We started with 3 BlogHer ads on the site:
- 160×600: The 160×600 ad size is the most commonly used. It is tall and thin and it fits in most sidebars.
- Tune-in Bar: The Tune-in Bar sits at the very top of your blog template. Ads appear as a small icon in the left hand side, accompanied by a small amount of text.
- BlogHer TV 160: The 160×167 sidebar widget for BlogHer TV.
Inevitably we ended up getting rid of all of them but the 160×600 for various reasons, but mainly because they either weren’t driving much revenue and/or had a detrimental impact on the site’s performance.
Google Adsense – Google’s famous program for advertising. You are limited to putting up to three ads on your website essentially wherever you please. They come in different formats, text and image, which can be slightly altered.
- The Good – I haven’t experimented with Google Adsense (yet) but there does seem to be a lot of options. For example, I’ve read that you can change the color of your ads, which could yield some cool optimization techniques. Moreover, they can be placed pretty much everywhere, as well as some places that are not directly in your blog (like your feed).
- The Bad – It’s Pay Per Click and we just don’t see a high click rate coming out of this food blog. Moreover, we ran into some technical difficulties whereby image ads weren’t displaying properly on the website and we have not been able to get help thus far. That said, if someone does click an ad there is the potential for a very high pay out (>$1).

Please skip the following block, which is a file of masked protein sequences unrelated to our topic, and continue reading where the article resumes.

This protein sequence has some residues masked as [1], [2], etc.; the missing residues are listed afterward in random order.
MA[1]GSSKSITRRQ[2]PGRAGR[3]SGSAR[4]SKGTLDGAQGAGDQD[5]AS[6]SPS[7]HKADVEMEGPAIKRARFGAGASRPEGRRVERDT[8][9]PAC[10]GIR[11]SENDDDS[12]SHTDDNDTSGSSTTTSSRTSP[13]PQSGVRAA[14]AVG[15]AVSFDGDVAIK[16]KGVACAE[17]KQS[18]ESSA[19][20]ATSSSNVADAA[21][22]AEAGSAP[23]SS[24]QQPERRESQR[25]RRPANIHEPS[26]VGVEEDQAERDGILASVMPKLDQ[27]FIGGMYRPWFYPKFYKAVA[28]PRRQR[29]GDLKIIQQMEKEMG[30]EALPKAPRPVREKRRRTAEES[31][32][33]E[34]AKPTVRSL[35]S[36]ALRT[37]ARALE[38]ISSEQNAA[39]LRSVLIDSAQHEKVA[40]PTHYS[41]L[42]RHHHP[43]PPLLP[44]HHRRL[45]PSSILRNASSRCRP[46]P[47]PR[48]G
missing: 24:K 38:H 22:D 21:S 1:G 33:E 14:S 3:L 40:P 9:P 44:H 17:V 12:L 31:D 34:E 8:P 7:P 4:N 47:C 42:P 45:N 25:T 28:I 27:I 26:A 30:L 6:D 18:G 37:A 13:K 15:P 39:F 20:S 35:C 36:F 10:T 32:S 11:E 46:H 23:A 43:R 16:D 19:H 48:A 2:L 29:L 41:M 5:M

We had 2 Google Adsense Ads on the site:
- 120 x 240
- 180 x 150
We also placed an ad in Vicky’s RSS Feed that gets emailed daily.
Host Gator – Host Gator is our hosting plan. It’s really been fantastic so far and I’ve been meaning to write a post on it.
- The Good – They have a fantastic pay out. If you get even a handful of people to sign up for Host Gator, it’s a lot of money.
- The Bad – It’s hard to get people to sign up.
- The Good – 33% commission on all sales, which I think is around $30.
- The Bad – Like Host Gator it’s not easy to convince people who are coming to look at food recipes to buy a wordpress theme. The key here is really to rank in the top of search engines for people that are already looking for premium wordpress themes.